A new wearable senses skin temperature to monitor heart health

We just shared ten ways medical wearables are changing medicine for the better, and now here’s another innovative example. It’s a small (around 5cm square) ultra-thin patch that sits on the skin and is usually worn on the wrist.

It was developed by scientists at Northwestern University and the University of Illinois at Urbana-Champaign. Each little device is made up of 3600 liquid crystals, each of which is half a millimetre in size. When a crystal senses a change in temperature, it changes colour. Based on the number of crystals that change colour and their location, an algorithm can translate the data into a picture of the wearer’s health in less than a minute.

It’s ideal for people at risk of cardiovascular problems as changes in the skin’s temperature are linked to changes in blood flow, which can indicate a heart problem. Skin changes can also be a good way to measure dehydration. Because the crystals are layered onto a flexible polymer, the device moves with the skin, and is unobtrusive enough to be worn all the time. The level of analysis is comparable to what hospitals are able to achieve, but their technology is bulky and expensive, making this a convenient and cost-effective diagnostic tool.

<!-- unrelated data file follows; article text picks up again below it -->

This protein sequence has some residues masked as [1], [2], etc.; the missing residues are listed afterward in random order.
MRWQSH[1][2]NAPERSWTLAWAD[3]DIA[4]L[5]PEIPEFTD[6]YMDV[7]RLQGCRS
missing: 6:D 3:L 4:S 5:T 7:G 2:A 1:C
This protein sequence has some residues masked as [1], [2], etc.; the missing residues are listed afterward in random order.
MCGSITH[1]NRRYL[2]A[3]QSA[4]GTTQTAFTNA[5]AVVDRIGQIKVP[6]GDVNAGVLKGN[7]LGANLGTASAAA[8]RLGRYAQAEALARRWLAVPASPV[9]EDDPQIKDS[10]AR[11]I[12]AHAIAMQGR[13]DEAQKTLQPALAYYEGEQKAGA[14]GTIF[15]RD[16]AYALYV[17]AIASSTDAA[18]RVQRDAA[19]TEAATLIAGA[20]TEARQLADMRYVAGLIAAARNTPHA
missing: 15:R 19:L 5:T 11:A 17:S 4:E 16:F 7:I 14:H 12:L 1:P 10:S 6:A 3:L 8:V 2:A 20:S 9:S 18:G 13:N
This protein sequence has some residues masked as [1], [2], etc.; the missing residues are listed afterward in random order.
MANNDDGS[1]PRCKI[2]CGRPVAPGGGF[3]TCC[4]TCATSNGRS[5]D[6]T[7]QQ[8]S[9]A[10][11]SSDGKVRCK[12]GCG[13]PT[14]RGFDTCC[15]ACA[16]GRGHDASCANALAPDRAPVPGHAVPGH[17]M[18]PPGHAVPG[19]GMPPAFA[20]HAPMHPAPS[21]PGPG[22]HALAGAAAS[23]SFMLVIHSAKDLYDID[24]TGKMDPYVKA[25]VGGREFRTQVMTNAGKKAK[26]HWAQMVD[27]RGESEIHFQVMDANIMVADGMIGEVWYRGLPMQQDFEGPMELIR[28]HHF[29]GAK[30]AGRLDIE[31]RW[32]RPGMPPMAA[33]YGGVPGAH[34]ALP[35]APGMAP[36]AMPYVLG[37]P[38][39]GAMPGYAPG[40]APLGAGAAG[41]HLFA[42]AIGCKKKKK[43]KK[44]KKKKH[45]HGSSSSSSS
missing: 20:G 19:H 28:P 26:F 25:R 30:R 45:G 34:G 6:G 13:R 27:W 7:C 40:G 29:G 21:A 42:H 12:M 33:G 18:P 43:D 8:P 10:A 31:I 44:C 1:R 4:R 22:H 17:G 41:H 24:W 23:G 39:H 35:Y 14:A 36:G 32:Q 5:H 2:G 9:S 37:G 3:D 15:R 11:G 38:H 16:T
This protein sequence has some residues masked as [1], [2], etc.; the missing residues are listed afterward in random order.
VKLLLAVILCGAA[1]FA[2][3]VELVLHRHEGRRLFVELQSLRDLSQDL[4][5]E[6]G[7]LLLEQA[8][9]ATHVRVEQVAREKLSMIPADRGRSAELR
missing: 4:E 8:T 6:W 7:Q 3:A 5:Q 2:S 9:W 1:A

John A. Rogers, a co-author of the research, said, ‘This technology significantly expands the range of functionality in skin-mounted devices beyond that possible with electronics alone.’ The researchers say it could even have applications in the beauty industry – allowing practitioners to gauge exactly how dry or oily someone’s skin is, so they can recommend a personalised skincare routine.

Want to read more? If you’re looking to buy a wearable or activity tracker, we’ve found the best wearables to keep you safe, but, if they’re too expensive, here are the best budget wearables and activity trackers for under £70.

If you’re not bothered by wearables at all, but still want help with keeping fit, check out our feature on 10 kitchen gadgets, tools and utensils for healthy living.

Diane Shipley